I heard about this on Sunday, but there was really no outside information to pass on besides the fact itself. I guess there still isn’t much. But maybe for the four or five readers who’ve stuck around ( ) and aren’t from North Dakota (hence, don’t know me personally), this is new to them.
In any case, it’s worth writing about because it’s nice. And I like nice things and nice people. Mean people suck.
But this makes me happy that not everyone sucks. Allow me to cut to the chase: Minot, ND, a central North Dakotan city I would call decent-sized but you non-North Dakotans might consider minuscule, is still picking up the pieces from the disastrous flood they battled earlier this summer. Over 10,000 residents were forced to evacuate in late June. The start of the school year has been delayed, the North Dakota State Fair, the state’s biggest annual event, was canceled, and the cost of the flood is estimated somewhere around $1 billion.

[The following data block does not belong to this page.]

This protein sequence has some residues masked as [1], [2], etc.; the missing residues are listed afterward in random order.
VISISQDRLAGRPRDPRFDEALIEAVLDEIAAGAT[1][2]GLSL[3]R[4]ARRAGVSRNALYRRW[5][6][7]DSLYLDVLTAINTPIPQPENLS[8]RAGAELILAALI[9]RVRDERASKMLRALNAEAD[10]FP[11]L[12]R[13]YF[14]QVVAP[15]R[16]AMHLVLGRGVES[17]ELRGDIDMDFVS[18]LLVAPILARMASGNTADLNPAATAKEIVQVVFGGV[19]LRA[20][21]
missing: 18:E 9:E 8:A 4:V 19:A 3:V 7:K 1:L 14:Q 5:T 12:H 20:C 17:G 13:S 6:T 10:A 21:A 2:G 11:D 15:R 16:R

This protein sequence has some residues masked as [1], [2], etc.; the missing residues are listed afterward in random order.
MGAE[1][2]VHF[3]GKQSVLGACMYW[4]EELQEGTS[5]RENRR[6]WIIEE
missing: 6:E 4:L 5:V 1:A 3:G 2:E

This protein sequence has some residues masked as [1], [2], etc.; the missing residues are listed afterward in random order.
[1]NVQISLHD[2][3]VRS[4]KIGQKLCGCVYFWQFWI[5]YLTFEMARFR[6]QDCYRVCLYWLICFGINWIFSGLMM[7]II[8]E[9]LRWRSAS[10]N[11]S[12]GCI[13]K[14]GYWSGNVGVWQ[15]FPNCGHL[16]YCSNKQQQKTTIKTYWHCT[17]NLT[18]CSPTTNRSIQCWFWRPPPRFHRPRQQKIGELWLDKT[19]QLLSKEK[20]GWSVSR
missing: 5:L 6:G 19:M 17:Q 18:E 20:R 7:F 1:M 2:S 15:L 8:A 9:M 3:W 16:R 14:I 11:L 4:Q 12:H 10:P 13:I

http://www.youtube.com/watch?v=TBoclslZ_bg (Sorry, I wish I could embed on the AreaVoices platform, but it never seems to work!)
This video’s a tear-jerker. “Fix You” is enough to start the waterworks for me, but a weekend trip to Minot was always one of my biggest treats growing up. It’s sad to see a place you’re so familiar with suffering.
Josh Duhamel — hunky actor, married to Fergie from the Black Eyed Peas, you may know him from Las Vegas, the TV show, and movies like Win a Date with Tad Hamilton!, When in Rome, the Transformers series, Ramona and Beezus — is from Minot. Pretty sure I would have dropped over dead if I’d ever seen him walking around the mall there.
He’s been backing his hometown from day one, just like a true North Dakota boy. So, he got the Black Eyed Peas to set up a special concert benefitting the flood fight that’ll be held in Minot on September 3. Awww, *swoon.*
Tickets will go on sale August 12 for $100 a piece, and full information should be available at this site: www.minotrising.com. (Only it’s super faily and just says “Coming soon…” for now. That was the only source they provided when the news first broke. I had to laugh a little.)